To kick off the new year we’re going big. With plenty of colour we present…
Vincent van Gogh
Vincent van Gogh was born in Holland on March 30th 1853. Before he became an artist he worked at several occupations including art dealer, preacher and teacher. The artists of the day were using bright colours yet Van Gogh’s paintings were dark. In 1886 he moved to Paris and produced at least twenty self-portraits while honing his craft. Paris life did not suit Vincent and he moved to Provence and settled in Arles in 1888.
These were the last years of his life and during this time he created many of his masterpieces and other revered works. He seemed to suffer much inner conflict and was hospitalised from time to time, eventually shooting himself in the chest resulting in his death two days later. His body of work was inherited by his brother Theo who had maintained Vincent through the years. Nowadays Vincent van Gogh is hailed as one of the great masters of the art world, yet during his life time he only sold a single painting. He was to become famous for his usage of colour and light. His technique was to thickly spread paint onto canvas with a palette knife of very heavy brushstrokes. Certainly his post impressionism work was a heavy influence on many of the major 20th century art movements. He has become to many the archetypal artist with a tortured soul.
Vincent was from a religious family and the son of a minister though following his uncle into art dealing initially. Tiring of art dealing his return home saw him studying theology. Although an intense scholar, he failed the necessary exams to enter religious programmes. He was an intelligent man with an ability to speak different languages. He worked as a missionary in a small impoverished mining town living amongst them and preaching. He transitioned at this time to art as he became less enamoured with preaching and more excited and interested in the observation of his community
At 27 years Vincent joined the Académie Royale des Beaux-Arts in Belgium. He had his heart broken for the first time and began to paint. The following years were fallow for Vincent both in love and art.
The Potato Eaters was Vincent’s initial major work. Some interest was developing in his work but he had to live frugally while continuing to paint. His move to Paris brought more critical acclaim but the sale of his paintings remained elusive.
Upon his move to Arles, he dreamed of starting a colony for artists. Paul Gauguin was amongst his visitors and Vincent became extremely agitated when Gauguin left, so much so he cut off his ear and left it at a brothel he and Gauguin used as a keepsake for Gauguin. Despite contrary reports, it is believed he only cut a small portion of his ear lobe off. He was however, hospitalised after this incident. This period saw the famous “Sunflowers” painting produced, yet the cheery subject matter was in contrast to Vincent’s increasing psychotic episodes and decline. He spent time in and out of the local asylum.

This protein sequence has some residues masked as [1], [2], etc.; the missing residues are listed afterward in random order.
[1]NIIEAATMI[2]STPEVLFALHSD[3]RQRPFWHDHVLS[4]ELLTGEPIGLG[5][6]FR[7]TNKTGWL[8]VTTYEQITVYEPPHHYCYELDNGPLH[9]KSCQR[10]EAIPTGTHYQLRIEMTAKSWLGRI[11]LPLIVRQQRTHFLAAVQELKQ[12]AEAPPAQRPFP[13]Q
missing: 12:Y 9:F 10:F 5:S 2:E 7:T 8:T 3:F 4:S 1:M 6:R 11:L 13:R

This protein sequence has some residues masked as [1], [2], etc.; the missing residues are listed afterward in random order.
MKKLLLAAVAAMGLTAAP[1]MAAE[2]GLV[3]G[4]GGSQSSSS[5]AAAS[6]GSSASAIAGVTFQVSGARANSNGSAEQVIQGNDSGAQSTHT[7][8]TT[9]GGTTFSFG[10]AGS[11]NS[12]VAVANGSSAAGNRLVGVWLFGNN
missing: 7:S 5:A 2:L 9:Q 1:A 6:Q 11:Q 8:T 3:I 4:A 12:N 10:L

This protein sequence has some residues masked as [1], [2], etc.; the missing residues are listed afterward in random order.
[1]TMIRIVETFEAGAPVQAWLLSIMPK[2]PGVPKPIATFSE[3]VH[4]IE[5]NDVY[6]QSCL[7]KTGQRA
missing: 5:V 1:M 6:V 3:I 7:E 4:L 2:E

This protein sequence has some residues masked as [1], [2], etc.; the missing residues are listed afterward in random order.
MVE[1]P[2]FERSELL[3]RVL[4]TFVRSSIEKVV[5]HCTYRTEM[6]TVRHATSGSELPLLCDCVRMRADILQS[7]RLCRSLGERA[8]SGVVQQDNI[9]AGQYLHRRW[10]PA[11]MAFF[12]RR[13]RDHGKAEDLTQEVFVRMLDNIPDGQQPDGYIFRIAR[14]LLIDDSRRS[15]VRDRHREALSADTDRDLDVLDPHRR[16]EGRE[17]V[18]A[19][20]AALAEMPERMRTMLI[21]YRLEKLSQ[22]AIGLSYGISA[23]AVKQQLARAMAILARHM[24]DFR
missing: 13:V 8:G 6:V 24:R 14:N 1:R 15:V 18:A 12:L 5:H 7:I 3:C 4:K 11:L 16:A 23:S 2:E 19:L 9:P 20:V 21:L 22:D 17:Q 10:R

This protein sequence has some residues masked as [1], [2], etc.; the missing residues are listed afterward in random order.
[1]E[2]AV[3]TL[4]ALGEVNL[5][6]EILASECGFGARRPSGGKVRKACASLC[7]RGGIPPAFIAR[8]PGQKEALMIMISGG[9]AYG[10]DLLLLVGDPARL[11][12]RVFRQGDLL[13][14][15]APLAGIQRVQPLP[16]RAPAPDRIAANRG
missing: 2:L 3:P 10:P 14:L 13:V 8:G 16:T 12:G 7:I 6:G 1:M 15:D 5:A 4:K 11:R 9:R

In all he produced over 900 works in his life time. Although Vincent has been dubbed a tortured soul and mad genius, it seems his sanity may be subject to argument. While it is true that he tried to eat poisonous paint and suffered breakdowns, experts believe his painting shows no evidence of psychosis and in fact, he suffered from a kind of epilepsy, painting only during lucid periods.
Whatever his state of mind was and there is no question, he lived with disappointment and demons, the world at large continues to be enthralled by his art as it offers so much to so many in a riot of colour and technique. One of the most iconic paintings must surely be “Starry Night” where dark azure vortexes whirl about the crescent moon and stars as the village lays slumbering beneath the church spire oblivious of the astral events overhead. This work was created during one of his stays in the asylum at Saint-Remy-de-Provence, France.
Vincent attempted to kill himself in a wheat field shooting him in the chest, not dying until two days later aged 37 years. His brother Theo died 6 months after him and is buried in the next grave in Auvers. The brothers had exchanged hundreds of letters of their lifetime and Theo’s widow dedicated herself through these letters and Vincent’s paintings to achieving recognition for Vincent’s art.